With the wave of Democratic Socialism sweeping over the left flank of the Democratic Party and the new class of candidates hoping to be seated in Washington in January, yet another debate over the relative merits of socialism is underway. People with very little exposure to actual socialism are either asking questions or, in some cases, eagerly adopting the label of socialist. Of course, this flies in the face of democratic capitalism, the foundation upon which our society has grown and thrived. Who will make sense of it all?

Stepping in to fill the void is Steven Pearlstein, columnist for the Washington Post. Apparently noticing people becoming rather nervous about the prospect of socialism taking over our government, Pearlstein has arrived to calm their fears with a column explaining why capitalism isn’t all it’s cracked up to be. He lays out “Five Myths About Capitalism,” apparently to ease your transition into a socialist lifestyle.

Thirty years ago, in the face of a serious economic challenge from Japan and Europe, the United States embraced a form of free-market capitalism that was less regulated, less equal, more prone to booms and busts. Driving that shift was a set of useful myths about motivation, fairness and economic growth that helped restore American competitiveness. Over time, however, the most radical versions of these ideas have polarized our politics, threatened our prosperity and undermined the moral legitimacy of our system. (A recent survey found that only 42 percent of millennials support capitalism.) Here are five of the most persistent ones.

Here are the five “myths” the Pearlstein sets forth:

  • Greed, a natural human instinct, makes markets work
  • Corporations must be run to maximize value for shareholders
  • Workers’ pay is an objective measure of economic contribution
  • Equality of opportunity is all people need to climb the economic ladder
  • Making the economy fairer will make it smaller and less prosperous

The word salad the author generates about greed, replete with quotes from Gordon Gekko and Adam Smith, offers little of substance. Greed is neither good nor bad, but rather the natural desire of human beings to survive, thrive and establish security and comfort for themselves and their offspring. People in socialist nations like Venezuela are greedy too, only they rarely get to exhibit it beyond an effort grab the least moldy crust of bread out of the government dumpster before anyone else can snag it.

As to maximizing shareholder value, Pearlstein argues that “corporations are free to balance the interests of shareholders with those of customers, workers or the public.” That’s an obviously true statement, just as it’s equally true that business owners are free to operate their company at a loss if they wish. Of course, when the money runs out they will lose the company. So be it. But the reality is that few people have the resources to launch a major corporation on their own. That means venture capital is required and if the company goes public, shareholders will be involved. How many people are willing to risk putting their retirement savings into a company which delivers a minimal return but explains it away by saying that they’re being very socially conscious? Good luck with that.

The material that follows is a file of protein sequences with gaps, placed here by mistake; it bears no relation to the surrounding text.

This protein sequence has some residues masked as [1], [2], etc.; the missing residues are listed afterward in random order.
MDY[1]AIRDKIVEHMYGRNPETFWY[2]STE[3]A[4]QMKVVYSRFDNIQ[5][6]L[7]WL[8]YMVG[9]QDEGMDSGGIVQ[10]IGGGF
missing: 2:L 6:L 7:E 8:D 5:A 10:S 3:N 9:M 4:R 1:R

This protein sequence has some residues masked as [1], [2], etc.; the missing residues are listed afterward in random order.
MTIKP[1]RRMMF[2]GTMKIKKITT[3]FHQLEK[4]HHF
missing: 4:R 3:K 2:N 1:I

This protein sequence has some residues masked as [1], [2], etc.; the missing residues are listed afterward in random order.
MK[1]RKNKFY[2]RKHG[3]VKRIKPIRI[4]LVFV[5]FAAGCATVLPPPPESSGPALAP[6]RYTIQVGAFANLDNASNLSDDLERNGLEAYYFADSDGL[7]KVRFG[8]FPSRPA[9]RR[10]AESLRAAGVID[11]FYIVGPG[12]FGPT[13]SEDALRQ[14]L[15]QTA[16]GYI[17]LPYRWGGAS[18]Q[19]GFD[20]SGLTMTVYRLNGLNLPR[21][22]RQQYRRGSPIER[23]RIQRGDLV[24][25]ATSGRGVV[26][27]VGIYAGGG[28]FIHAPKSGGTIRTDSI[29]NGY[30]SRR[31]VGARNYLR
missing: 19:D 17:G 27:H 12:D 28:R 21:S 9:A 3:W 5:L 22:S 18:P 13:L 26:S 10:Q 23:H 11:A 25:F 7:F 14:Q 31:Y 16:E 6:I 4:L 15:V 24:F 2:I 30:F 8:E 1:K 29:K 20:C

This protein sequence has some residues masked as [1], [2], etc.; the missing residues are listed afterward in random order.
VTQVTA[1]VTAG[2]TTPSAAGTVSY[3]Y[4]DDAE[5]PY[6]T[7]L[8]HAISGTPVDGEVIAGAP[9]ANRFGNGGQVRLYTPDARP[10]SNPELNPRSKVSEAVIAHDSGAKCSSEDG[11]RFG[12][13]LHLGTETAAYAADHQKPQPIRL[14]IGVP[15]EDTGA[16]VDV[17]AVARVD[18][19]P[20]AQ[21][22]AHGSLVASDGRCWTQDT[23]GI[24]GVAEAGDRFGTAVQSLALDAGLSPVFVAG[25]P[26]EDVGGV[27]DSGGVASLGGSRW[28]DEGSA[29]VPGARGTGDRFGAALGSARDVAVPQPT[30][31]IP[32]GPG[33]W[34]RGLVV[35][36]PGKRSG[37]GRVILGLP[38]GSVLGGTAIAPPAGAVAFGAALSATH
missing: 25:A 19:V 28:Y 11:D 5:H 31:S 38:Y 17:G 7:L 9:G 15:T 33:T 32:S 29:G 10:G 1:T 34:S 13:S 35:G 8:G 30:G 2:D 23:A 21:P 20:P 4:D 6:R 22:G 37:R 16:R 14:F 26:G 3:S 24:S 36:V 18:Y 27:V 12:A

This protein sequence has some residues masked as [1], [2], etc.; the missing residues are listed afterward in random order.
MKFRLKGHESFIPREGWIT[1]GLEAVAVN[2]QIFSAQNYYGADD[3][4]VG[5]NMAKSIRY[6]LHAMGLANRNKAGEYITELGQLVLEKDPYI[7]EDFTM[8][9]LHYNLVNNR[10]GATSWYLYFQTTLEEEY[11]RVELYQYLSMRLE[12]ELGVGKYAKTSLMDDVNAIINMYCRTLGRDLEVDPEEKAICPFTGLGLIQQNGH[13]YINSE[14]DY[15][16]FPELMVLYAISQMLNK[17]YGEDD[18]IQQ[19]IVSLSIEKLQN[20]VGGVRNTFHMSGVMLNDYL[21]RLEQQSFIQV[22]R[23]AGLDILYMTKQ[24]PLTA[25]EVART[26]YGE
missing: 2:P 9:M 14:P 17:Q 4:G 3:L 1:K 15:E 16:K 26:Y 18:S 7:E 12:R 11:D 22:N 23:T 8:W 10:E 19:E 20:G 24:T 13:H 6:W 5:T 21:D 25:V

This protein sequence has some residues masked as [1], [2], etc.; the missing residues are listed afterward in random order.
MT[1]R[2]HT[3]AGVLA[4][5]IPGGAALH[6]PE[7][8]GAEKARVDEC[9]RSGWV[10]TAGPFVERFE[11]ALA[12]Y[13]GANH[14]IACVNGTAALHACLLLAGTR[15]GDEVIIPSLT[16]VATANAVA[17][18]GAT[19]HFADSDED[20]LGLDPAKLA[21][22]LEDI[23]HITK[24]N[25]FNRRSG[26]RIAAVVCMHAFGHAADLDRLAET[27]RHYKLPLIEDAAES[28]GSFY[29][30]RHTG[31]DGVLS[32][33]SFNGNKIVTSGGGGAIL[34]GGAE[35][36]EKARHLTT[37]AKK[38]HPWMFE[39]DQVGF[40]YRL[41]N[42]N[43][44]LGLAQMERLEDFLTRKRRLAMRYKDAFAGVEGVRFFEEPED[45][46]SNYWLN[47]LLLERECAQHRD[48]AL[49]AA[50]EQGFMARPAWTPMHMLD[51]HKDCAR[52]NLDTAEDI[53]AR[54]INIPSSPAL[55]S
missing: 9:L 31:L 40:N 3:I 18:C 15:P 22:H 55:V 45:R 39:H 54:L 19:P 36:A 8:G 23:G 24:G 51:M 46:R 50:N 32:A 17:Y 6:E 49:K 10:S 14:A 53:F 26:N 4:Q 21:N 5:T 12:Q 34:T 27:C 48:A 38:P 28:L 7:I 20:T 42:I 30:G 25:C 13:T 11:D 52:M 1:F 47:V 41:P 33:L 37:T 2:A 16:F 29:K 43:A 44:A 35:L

The crux of the author’s argument is found in the fourth “myth” he purports to debunk. When it comes to “income inequality” in America, Pearlstein argues that equality of opportunity is a myth. Let’s look at how he explains this away.

But while the United States has made great strides in removing legal barriers to equal opportunity, at least half the difference in income between any two people is determined by their parents, either through inherited traits like intelligence, good looks, ambition and reliability (nature), or through the quality and circumstances of their upbringing and education (nurture). As our society has become more meritocratic, we’ve simply replaced an aristocracy based on title, class, race and gender with a new and equally persistent aristocracy based on genes, education and parenting. Unless we are prepared to engage in extensive genetic reengineering, or require that all children be brought up in state-run boarding schools, we must acknowledge that we can never achieve full equality of opportunity.

If you read that passage carefully, you’ll see that the author is decrying equality of opportunity because the majority of people won’t do as well as those who are born to more fortunate circumstances. This somehow justifies a preference for equality of outcome in the minds of those inclined toward socialism. But it’s also self-defeating thinking. If you start with a pool of people who all have the same opportunity, at the end of the race some will have done better than others. They will naturally pass those advantages down to the next generation. It’s part of the definition of equality of opportunity. By labeling this as some sort of proof of failure, you are simply arguing that equality of opportunity is bad because there was no equality of outcome.

Let me simplify this with one important point: Equality of opportunity and equality of outcome are mutually exclusive. You can have one or the other, but not both.

The two are definitionally opposite. But it also doesn’t mean that those coming from more humble origins don’t still have the opportunity to succeed spectacularly. It’s just harder to do so. And what’s the alternative? Equality of outcome means handing over complete control to the government. It also saps any incentive to achieve from the masses. Why put out additional effort, build businesses, create jobs and bust your butt if the rewards will be taken away and redistributed?

This sort of cheerleading for socialism is spreading like a plague. People need to remember that socialism almost always ends the same way and you need look no further than Venezuela in 2018 to see where that road leads.